A CHANGE in planning regulations in England could ‘threaten the survival’ of pop-up campsites in Wales and harm the rural economy, according to one owner.

Campsite operator Susan Allen runs the Moss Lane Cottage campsite in Hanmer, close to the English border and Whitchurch.

In July this year, the Westminster Government extended Permitted Development Rights in England from 28 days per to 60 days, giving English landowners and farmers the right to operate campsites for up to 60 days per year without having to apply for extra planning permission.

Yet despite a consultation on the same issue ending in Wales in February 2022, the Welsh Senedd has yet to make an announcement on the regulations, meaning Welsh pop-up campsites are still restricted to 28 days of operations.

It is believed the Welsh Government is unlikely to extend Permitted Development Rights beyond 28 days, leaving some landowners and rural communities in Wales complaining the situation looks bleak.


Susan said: “We still have the same input costs, but English campsites can open for up to 60 days and we’re stuck at 28 so we’re not able to make anywhere near the profit they can.

“Take public liability insurance for example. We pay £560 for public liability insurance which is a big chunk of income from our 28 day allowance. I suspect a lot of pop-ups don’t even bother with it as it is so costly but we like to do things properly.

“It’s exactly the same cost if you open for 60 days but it's much easier to absorb when you have the right to open for more than twice as long as we do.”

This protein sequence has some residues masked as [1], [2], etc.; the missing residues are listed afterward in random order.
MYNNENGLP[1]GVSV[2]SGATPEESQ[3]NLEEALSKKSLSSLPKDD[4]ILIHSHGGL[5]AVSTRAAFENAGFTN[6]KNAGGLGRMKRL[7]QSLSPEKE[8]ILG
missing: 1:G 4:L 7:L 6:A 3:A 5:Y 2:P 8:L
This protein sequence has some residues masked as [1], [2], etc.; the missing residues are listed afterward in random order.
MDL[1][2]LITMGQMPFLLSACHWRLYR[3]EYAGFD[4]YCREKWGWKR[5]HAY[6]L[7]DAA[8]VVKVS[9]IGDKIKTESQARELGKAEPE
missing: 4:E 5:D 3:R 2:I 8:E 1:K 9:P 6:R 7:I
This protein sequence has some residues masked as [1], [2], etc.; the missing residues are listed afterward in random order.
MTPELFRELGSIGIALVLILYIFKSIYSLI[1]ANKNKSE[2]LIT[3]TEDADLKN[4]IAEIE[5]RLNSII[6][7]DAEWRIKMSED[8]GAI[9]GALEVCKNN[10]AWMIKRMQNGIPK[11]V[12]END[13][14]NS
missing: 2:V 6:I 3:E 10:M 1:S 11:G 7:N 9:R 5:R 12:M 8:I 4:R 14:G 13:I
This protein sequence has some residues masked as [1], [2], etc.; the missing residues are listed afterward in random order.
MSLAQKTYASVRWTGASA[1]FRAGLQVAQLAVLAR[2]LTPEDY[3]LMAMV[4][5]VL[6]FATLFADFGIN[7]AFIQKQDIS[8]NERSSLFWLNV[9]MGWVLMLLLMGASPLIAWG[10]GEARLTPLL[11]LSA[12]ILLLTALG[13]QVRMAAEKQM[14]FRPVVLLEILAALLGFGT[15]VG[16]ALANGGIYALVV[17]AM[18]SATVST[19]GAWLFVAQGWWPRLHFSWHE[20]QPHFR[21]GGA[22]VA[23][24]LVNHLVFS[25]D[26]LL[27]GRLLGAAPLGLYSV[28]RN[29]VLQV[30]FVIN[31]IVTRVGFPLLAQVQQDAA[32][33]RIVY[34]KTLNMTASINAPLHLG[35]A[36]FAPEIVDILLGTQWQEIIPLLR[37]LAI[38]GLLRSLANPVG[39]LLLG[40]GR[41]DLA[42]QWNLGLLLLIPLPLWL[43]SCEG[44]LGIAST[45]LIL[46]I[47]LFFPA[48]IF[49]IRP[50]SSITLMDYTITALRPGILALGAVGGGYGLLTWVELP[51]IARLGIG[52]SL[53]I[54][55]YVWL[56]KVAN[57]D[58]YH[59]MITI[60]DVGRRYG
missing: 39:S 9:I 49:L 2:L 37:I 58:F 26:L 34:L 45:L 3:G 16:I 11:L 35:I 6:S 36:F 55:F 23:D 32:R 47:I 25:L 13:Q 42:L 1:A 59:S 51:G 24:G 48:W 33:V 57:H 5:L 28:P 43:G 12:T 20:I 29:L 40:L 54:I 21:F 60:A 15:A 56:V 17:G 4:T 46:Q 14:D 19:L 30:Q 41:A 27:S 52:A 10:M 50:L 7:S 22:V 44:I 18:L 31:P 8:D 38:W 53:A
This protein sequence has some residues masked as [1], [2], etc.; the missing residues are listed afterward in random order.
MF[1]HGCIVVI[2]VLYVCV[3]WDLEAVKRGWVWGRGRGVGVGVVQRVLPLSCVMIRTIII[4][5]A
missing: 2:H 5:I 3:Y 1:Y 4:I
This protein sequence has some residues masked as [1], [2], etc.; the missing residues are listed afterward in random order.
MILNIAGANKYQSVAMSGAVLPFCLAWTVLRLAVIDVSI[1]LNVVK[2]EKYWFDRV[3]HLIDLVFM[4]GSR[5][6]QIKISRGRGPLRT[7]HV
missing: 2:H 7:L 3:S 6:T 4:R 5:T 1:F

In 2022, she opened for 28 days in a row, but with flagging midweek demand, this year she has opted to select specific weekends to ensure bookings are optimised.

But this still puts her at a disadvantage compared to campsites just over the border in England.

She said: “We have 16 pitches, eight with electricity and eight without, but our land makes it difficult to open before mid-May because it is too wet.

“It is very frustrating that the Welsh government doesn’t seem to want to follow suit and extend PDR as in England, as campsites there get five or six more weekends than we do.

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“I’m not saying that if we got 56 or 60 days we would use them all, but to be able to open more weekends across the summer would make a big difference to us financially.”

Dan Yates, founder of Pitchup.com which has undertaken research into the benefits of pop-up pitching, said of all the UK nations, Wales stood to benefit most from an extension to Permitted Development Rights.

He said: “There is no other single change that would have such an immediate and positive impact on the Welsh rural economy. It would make farms, village shops, pubs, restaurants, and other rural businesses more sustainable and communities more prosperous.”